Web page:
But it'd still be up to the developer to update the library, no? Otherwise, how is that better than the current situation?
If it's a niche/minor app, and there's, say, a new version of libssl, if the author isn't making updates, there's no guarantee the app will work with an updated version of an upgraded shared library anyway.
But you don't have to upgrade the version of the library to release security updates: the Security team of Debian backports all security fixes to the library versions in Stable even if the upstream didn't, in order to prevent such breakage.
To avoid relying on app developers at all, put apps in sandboxes where it appears that the libraries are where they've always been.
Hmm, that's not exactly what happened, according to the link: "I upgraded to Ubuntu 11.04 a week or so back in order to get a more recent version of SCons."
Your overall point is well taken, but I wonder how much it affects what I think of as "normal users", who don't care so much about upgrading to the bleeding edge of scons. Consider a hypothetical user of Hardy, so they've had it for four years: what are they actually missing if what they do is web surfing, email, and maybe document editing?
Ubuntu's answer to that? Well, those aren't security fixes, so you can upgrade to $LATEST_RELEASE if you want the non-critical fixes. Ubuntu is trying to force a 2+ year bugfix cycle on software maintainers, and that's just not realistic for many small teams (both proprietary and open source).
This is a particular example, but I can think of other cases where this might be a problem. OpenOffice updates after a new MS Office release come to mind offhand.
You don't have to do all that to upgrade a single app. In fact you're thinking of it backwards. Distros mean that when you upgrade the OS or libs, you get new versions of the apps for free.
You can still configure && make && make install, or grab a statically-linked binary, or any other method of getting Linux apps to run.
You aren't serious, are you?
> statically-linked binary
Nobody builds them.
> any other method of getting Linux apps to run.
There are no other methods.
> Distros mean that when you upgrade the OS or libs, you get new versions of the apps for free.
That in turn means that if I dont want to upgrade the OS and the libs, I cant get new app versions. The collective refusal to acknowledge that this is a problem is what is holding back (aka killing) desktop Linux.
Edit: Central-repository installation methods I've used: python easy_install, perl CPAN, Ubuntu PPAs (which are a way to add 3rd-party apps to your package manager).
Without distros, the way to get software is unbearable for Windows converts, where it is just "click, click, done."
> what better way is there to avoid dependency hell?
All distros agreeing to ship one specific version of a lib, so that app devs can target that "standard" version instead of daily changing upstream versions.
The dependency chaos is a consequence of no distribution being influential enough (or the major players not being able to agree) to slow down the interdependent moving target that is the library space. So app devs dont care what distros ship and only target the upstream, and the upstream lib devs dont care about the overall ecosystem and just ship whenever they feel like shipping.
Nobody of them seems to care about the user experience of the end user, for whom getting on Linux seems like building on a shaky ground. And then they both pretend to not understand that a majority of end users would rather pay for Windows and have a decade of peace of mind and hassle free app availability, than moving for free to a earthquake prone area.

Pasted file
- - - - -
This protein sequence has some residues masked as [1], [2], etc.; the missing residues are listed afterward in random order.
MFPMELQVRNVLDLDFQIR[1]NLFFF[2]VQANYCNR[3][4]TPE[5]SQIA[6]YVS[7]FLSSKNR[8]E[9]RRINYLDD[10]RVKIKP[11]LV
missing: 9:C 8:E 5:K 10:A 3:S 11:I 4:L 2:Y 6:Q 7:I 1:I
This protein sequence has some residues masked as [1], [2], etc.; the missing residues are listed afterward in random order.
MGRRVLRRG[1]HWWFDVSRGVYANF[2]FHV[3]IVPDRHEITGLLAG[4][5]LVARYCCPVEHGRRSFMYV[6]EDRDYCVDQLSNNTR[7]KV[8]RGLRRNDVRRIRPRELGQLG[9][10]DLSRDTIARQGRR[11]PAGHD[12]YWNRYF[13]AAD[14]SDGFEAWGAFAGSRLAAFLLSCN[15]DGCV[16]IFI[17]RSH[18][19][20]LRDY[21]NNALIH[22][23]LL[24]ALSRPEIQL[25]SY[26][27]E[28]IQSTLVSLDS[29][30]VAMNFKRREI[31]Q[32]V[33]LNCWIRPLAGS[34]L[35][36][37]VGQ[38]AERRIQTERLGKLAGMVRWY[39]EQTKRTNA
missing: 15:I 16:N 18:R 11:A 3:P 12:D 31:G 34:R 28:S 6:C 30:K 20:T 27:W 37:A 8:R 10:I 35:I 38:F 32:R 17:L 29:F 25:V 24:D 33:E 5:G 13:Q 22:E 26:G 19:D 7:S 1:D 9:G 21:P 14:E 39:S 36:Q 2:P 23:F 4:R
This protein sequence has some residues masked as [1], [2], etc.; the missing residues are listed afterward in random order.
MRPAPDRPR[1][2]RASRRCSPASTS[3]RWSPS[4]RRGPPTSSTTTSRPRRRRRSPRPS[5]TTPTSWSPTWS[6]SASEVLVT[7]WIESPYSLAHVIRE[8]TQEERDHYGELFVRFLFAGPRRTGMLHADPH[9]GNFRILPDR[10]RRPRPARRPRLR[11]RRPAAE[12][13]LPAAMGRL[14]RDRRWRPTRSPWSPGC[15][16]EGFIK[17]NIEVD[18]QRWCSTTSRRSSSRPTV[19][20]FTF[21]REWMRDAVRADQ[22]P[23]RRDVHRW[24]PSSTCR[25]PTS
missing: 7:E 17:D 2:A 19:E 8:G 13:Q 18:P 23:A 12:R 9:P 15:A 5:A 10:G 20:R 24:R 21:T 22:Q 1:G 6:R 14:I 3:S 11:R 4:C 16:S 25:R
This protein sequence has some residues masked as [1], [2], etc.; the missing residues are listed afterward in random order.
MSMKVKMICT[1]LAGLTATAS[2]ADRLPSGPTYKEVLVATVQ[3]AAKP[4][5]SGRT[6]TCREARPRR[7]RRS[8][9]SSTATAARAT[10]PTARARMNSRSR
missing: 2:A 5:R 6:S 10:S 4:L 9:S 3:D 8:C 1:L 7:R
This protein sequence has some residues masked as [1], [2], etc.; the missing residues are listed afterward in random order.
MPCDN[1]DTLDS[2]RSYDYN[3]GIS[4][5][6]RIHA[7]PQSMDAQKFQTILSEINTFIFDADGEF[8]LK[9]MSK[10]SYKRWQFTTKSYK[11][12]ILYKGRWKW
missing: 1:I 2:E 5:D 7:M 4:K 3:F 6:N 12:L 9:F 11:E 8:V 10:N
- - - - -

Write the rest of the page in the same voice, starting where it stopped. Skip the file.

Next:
Sorry, what? On Windows machines, due to the lack of package management, installing software is not a matter of "click, click, done." You have to google the program, navigate to the website's download area, find the right link, download it, execute it. It asks if you're sure it isn't a Trojan or something, which you promptly ignore (and learn to ignore every other "are you sure you want to execute foo.doc.exe?" popup).
Package management ('done right') is a matter of "click, click, done." Installing software on Windows is an absolutely terrible experience.
There is an open source alternative which is not in your distro's repository, so you have to navigate to the website's download area, find the right link, download it, get accepted to university, take a year of 100-level CS courses, learn the command line on your own because you didn't get it at school, run configure and make, and it does not build on your distro. Not that it matters since the latest version 0.0.3 would not do what you needed if you had gotten it to run.
I think one of the main problems is that there is no single agreed way to distribute a program.
At least with Windows Installshield wizard kind of became the defacto.
Sometimes I go to a download page and they offer me a .deb file which is great but then I find it is targeted a specific version of ubuntu that I am not running.
Sometimes they offer a .rpm, or sometimes they just offer a zip file with a random .bin or .sh inside it that I may or may not have to run as root and may or may not do weird things to my system.
Also you get stuff that asks you to do git clone and make etc.
You talk as if lib versions only change to harass developers and end users. Sometimes there are security updates that need to be made. And how would lib devs add features if all the app developers and distros are frozen on an old version?
Evolution will never truly replicate the results possible with design.